RALEIGH (WTVD) --More than a dozen Raleigh firefighters rallied outside City Hall before sending one of their own inside to again demand increased salaries from the city council on Tuesday night.
"They can't even afford to put food on the table, put a house over their family's head," said Aaron Voss, a firefighter asked by his colleagues to stand before the council to talk about pay raises during Tuesday night's public citizens' request portion of the meeting.
Council members and the mayor quietly listened while Voss accused them of having double standards. Earlier this year, firefighters and police were given a 3.5 percent raise. They've been arguing for 8 percent, especially after hearing some city leaders received pay raises higher than that.
For example, city spokespersons confirm the city attorney received a more than 11 percent raise last year, as did the chief of police.
"The raise they gave us was not a raise, because at the same time they increased our insurance that was more than the raise so we've lost money and lost money," Lt. Chris Ferrell said.
Ferrell was recently promoted when a now former superior resigned last month for a higher paying job.
Ferrell is not happy about the city doing a pay study to consider a higher raise, and he said he's not confident in the process.
City leaders are considering cost of living and comparing Raleigh to other cities considered "comparable."
The way Ferrell understands it, it's not fair.
READ MORE: PRICEY ARTWORK FANS FLAMES OVER RALEIGH FIREFIGHTER PAY
"The very top-tier city officials are going to be compared nationally and they want to compare us to the local market," said Ferrell. "That's a double standard"
But those working on the compensation system study say that's not the case. They say Raleigh firefighter and police pay was compared locally earlier this year when they were in a time crunch, but that the larger study being done now is much broader.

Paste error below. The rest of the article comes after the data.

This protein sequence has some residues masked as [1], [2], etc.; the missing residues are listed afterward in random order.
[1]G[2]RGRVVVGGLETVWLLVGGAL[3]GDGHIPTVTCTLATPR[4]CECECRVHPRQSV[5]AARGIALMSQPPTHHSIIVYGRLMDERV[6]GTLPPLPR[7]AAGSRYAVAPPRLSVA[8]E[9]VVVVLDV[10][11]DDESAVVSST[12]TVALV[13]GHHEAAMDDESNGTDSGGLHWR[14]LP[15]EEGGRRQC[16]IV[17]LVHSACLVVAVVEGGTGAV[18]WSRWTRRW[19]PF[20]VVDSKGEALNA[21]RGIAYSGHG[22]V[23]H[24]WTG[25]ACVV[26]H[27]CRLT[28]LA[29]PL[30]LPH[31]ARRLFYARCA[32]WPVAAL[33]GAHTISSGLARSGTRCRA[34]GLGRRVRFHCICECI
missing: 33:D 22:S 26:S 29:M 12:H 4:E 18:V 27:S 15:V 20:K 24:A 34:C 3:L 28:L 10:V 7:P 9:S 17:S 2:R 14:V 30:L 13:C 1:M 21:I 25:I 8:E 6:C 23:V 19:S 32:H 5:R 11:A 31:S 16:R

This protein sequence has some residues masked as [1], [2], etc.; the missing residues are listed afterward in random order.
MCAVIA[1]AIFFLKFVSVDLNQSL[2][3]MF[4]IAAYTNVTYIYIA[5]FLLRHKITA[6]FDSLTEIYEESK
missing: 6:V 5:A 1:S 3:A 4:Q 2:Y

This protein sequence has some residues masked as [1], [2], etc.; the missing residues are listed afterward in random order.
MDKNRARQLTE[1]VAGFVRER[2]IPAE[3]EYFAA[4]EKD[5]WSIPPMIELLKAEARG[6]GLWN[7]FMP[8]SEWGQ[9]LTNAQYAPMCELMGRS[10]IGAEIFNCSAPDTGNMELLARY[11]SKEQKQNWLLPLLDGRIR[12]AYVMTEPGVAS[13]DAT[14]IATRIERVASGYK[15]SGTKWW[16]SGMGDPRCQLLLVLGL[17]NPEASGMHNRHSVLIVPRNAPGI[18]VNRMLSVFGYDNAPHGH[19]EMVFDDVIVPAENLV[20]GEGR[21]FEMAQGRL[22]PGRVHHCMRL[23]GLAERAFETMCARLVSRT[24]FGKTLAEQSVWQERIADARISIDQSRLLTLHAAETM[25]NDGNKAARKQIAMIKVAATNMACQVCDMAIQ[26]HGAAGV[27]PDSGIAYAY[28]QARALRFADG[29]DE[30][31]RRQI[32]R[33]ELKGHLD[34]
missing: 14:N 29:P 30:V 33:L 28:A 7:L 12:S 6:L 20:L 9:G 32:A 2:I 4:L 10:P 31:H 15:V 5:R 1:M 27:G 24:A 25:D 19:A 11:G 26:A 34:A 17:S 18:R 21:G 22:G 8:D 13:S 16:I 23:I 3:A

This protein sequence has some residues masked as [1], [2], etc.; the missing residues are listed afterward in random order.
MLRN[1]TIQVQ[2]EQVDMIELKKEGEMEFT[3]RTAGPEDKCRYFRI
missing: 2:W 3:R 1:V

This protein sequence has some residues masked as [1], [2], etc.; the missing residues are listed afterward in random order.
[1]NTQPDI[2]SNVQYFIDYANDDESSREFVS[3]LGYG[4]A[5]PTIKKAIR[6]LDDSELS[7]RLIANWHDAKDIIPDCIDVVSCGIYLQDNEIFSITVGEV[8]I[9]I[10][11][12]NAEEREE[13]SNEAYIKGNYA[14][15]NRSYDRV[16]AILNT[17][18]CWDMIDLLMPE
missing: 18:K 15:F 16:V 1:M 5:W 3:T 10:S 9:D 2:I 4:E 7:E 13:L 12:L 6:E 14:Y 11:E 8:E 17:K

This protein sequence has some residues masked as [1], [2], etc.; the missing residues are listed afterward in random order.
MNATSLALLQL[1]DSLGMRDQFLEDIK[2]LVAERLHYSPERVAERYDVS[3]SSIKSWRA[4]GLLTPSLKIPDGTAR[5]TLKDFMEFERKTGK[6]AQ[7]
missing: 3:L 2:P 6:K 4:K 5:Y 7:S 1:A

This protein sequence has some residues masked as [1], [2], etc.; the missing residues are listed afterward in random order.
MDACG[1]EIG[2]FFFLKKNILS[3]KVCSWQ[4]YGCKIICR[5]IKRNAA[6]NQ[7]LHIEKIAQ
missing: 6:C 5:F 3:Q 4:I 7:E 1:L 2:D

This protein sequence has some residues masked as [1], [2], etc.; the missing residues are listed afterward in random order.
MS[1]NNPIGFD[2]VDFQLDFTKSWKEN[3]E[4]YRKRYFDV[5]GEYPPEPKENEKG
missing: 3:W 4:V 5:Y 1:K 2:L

SEE THE CITIES BEING COMPARED TO RALEIGH IN THE STUDY (.pdf)
They say the pay study that is scheduled to be complete by February will compare all city employees, firefighters included, to cities around the nation, considered comparable to Raleigh. They say these are cities not less than half the size or more than twice the size of Raleigh. Pay scales from local and regional towns and cities are also being referenced.
Still, Ferrell said they can't stay silent while they wait for the outcome of the study in February. He said they need to stay visible during this time as they've already lost firefighters to other cities this year.
"We've lost a dozen people this year to resignation," Ferrell said. "Young firefighters going to other cities and to take other jobs and we're on pace to lose a lot more this year."
When asked to comment about Tuesday night's rally of firefighters, a city spokesperson referred us back to previous statements saying that they are choosing not to comment until the study is complete.
Council members and the mayor did thank firefighters for their time and said they found what Voss had to say compassionate.
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